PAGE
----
Having ridden the first Queen Elizabeth Country Park enduro last July we returned to the venue with the same team (D’Andy and I), the same blazing hot weather but in a new race format for the May 2014 event.
I gather that the trails they really want to showcase are within the trail centre but they are not allowed to close it to the public during the day, their solution is to run the practice in the evening and the race after dark.
We assembled in the late afternoon sunshine, Andy on his new semi-fat Instigator and myself on the Spitfire. This was a bit of a reversal, since last year I had run the race on a hardtail – of course you could run any bike but with a choice I would take the bounce every time for the extra grip and to get away with bad line selection which will happen dozens of times in a race in the dark. With a new ghetto tubeless installation Andy couldn’t get his tyre pressures as low as he needed to exploit his high volume 2.75 setup so I think that is a bike that will be faster when it matures.
Having the time for a full practice run is a huge bonus in a race although we certainly sweated for it with 500m of climbing and descending in only 14km ridden and a 20 degree average temperature. The course was dry with good grip in most places and Andy easily outpaced me – I wouldn’t see him again until the end of each downhill run.
In the race each rider must complete the full course, but the results are simply the total time for the 4 downhill stages, the uphill transitions are not timed but must be done in time to hit your next start slot. So the practice went well, it was fun apart from some trepidation (from me anyway) about what would be around the next corner, but everything was rideable.
I had thought from practice that this was the most technically difficult trail I had ever ridden. I was released from the start 20 seconds behind Andy and immediately lost power to my bar light and ran the rest of the stage with head torch only. The rider 20 seconds behind me caught up and passed on the long very steep section where I knew I was slow.
Andy was unexpectedly waiting on the first fireroad since his dropper post was malfunctioning and kept on trying to tip him over the bars on the steep bits. I failed to make the turn on soft ground after the next roll-in and ploughed my own route down the hill before I could stop and regain the course. I am a bit uncertain as to what happened after this, there were a lot of riders around us, I think I messed up again somehow, there was a pedally bit then another steep bit before the end.
After transitioning back to the top of the hill I worked out which part of my light was broken and Andy very kindly lent me one of his 2 bar lights which I could run on my battery pack. This stage was more to my liking as it made use of the altitude rather than giving it all up in one plunge!
It is surprising how a lit up rider can disappear in 20 seconds in the forest but I saw nothing of Andy until halfway down the stage when I started to catch glimpses of his lights meaning I was catching up (he may have had a small incident). After an almost vertical roll down I had a much better view of him stacked at the top of the surprise rock garden – he may have been distracted by the fairy lights!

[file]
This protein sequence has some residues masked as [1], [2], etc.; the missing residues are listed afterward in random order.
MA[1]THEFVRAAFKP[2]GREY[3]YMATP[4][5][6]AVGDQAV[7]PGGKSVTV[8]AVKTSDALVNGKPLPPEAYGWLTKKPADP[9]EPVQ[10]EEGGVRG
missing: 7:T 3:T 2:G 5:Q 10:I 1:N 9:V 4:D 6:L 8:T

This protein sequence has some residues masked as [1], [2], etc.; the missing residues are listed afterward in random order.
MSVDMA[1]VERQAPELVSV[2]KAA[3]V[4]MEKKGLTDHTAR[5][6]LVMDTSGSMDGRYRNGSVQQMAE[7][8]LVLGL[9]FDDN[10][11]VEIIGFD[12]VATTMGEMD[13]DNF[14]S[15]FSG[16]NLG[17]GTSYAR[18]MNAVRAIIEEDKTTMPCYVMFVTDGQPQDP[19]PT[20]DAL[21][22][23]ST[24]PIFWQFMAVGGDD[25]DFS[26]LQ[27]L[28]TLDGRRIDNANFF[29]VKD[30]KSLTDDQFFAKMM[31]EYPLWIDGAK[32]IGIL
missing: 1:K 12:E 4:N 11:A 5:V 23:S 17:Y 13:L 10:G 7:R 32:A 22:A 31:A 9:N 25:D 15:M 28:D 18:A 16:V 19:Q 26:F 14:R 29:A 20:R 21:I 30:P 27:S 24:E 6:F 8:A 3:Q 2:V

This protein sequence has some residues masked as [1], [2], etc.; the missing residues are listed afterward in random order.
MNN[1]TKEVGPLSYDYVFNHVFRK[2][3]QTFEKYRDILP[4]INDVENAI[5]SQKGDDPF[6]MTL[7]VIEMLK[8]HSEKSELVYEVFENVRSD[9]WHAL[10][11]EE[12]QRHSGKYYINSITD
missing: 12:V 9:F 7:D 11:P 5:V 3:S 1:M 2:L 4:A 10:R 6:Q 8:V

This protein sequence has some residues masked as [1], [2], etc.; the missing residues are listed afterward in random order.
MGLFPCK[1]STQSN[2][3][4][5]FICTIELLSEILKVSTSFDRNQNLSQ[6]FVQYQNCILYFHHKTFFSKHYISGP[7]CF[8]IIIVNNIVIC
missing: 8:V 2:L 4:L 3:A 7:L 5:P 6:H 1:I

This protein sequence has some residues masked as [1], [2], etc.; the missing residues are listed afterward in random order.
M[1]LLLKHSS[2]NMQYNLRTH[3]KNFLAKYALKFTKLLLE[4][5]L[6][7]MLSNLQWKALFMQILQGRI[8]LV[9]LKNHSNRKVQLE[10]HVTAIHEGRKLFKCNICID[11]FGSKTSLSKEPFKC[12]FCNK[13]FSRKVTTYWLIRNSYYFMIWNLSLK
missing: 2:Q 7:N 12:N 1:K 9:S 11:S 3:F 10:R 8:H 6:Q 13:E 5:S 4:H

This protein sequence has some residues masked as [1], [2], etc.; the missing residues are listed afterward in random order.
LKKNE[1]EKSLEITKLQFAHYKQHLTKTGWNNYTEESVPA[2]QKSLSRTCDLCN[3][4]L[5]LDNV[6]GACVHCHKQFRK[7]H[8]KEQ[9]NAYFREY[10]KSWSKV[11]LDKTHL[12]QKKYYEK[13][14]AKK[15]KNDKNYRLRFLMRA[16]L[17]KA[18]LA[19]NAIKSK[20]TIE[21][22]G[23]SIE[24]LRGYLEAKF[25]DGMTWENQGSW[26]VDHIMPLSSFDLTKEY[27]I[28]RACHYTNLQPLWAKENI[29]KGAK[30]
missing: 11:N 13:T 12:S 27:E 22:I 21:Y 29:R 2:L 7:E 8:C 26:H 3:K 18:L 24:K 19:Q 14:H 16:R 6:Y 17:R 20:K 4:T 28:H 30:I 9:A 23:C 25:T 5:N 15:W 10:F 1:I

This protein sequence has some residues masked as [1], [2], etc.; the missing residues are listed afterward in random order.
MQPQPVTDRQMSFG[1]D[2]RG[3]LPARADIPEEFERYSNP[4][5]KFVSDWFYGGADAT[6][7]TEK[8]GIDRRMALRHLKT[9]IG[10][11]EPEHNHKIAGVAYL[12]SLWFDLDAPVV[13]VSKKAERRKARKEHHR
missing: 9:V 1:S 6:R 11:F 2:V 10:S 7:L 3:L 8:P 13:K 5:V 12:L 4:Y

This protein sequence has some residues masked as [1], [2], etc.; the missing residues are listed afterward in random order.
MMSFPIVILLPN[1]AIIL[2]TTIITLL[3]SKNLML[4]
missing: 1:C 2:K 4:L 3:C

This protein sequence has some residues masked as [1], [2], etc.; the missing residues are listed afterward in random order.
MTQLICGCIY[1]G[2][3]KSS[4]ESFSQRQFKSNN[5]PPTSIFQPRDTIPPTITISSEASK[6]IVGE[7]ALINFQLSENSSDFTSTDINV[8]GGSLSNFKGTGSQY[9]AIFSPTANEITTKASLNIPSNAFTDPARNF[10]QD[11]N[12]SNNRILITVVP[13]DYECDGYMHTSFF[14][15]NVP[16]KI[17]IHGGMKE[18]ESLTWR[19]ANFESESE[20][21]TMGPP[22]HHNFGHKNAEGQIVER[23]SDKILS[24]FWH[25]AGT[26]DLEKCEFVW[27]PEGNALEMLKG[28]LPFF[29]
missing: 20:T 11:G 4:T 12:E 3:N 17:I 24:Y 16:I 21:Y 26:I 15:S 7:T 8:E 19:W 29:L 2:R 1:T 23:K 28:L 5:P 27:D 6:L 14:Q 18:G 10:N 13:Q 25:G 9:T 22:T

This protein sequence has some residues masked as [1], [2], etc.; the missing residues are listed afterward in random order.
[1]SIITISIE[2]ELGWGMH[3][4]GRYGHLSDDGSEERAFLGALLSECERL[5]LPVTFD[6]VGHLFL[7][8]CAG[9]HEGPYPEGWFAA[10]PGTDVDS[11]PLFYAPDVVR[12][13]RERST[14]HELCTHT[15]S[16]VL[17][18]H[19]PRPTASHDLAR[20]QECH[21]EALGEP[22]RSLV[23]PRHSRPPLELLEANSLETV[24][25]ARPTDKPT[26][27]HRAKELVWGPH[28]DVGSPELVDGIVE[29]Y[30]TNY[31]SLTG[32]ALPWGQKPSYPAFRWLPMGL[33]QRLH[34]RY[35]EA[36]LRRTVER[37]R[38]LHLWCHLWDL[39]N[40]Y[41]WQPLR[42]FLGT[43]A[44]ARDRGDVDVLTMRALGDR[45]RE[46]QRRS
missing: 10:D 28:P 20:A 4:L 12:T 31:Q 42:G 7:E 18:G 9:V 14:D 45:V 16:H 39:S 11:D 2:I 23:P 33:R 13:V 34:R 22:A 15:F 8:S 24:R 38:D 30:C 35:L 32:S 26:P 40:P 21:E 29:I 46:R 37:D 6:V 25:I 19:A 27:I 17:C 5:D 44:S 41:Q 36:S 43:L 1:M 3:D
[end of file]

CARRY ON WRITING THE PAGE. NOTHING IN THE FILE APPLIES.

This stage was the sort of thing I could ride all day, good quality singletrack with a gradient that would keep you rolling at whatever speed you pedalled to so long as you could still make the corners. I had the impression of a rider being behind me before he dropped away again then I caught Andy as he stalled after the roll in to fireroad which seems to be a common feature. We finished together.
We spent a few minutes before the transition tightening the mount on Andy’s bar light which had worked loose (didn’t work, fell off during the stage) and by the time we had done the climb there was less than a minute to spare before the stage began. Stage 4 was the most simple and shortest, after a bit of off-camber pedalling to challenge my low bottom bracket we dropped into a real trail centre section. I was really on the hunt by this point as I knew I was reeling in the 20 second gap to Andy who I caught on the last of the berms. There was no way round his wide tyres on the sprint to the finish but I certainly did try.
In the final standings I placed 57th out of 82 sport riders with a total time of 20:17 albeit only 66 actually finished the race. Technically my best stage was 4 where I placed 45th in category.
Andy finished 64 seconds down in 61st position. Technically his best stage was 3 where he placed 57th in cat.
Having the most technical stage first let me relax later and I came to really enjoy the racing. It is definitely more fun being on the chase than being chased down yourself. I have very little experience of night-riding but I do notice a certain special quality to it, and it worked well in the racing context. Obviously light reliability would be a huge benefit, Exposure were there renting out units which is something to consider. I found that the route taping was better than last year but not everyone would have agreed – on our last transition some riders appeared behind us.
“Who’s that?” I called since I thought we were the very last riders on the course at the time.
“We’ve just done stage 4 and we are riding back to the arena” was the reply
“Umm…the stage 4 finish is IN the arena”…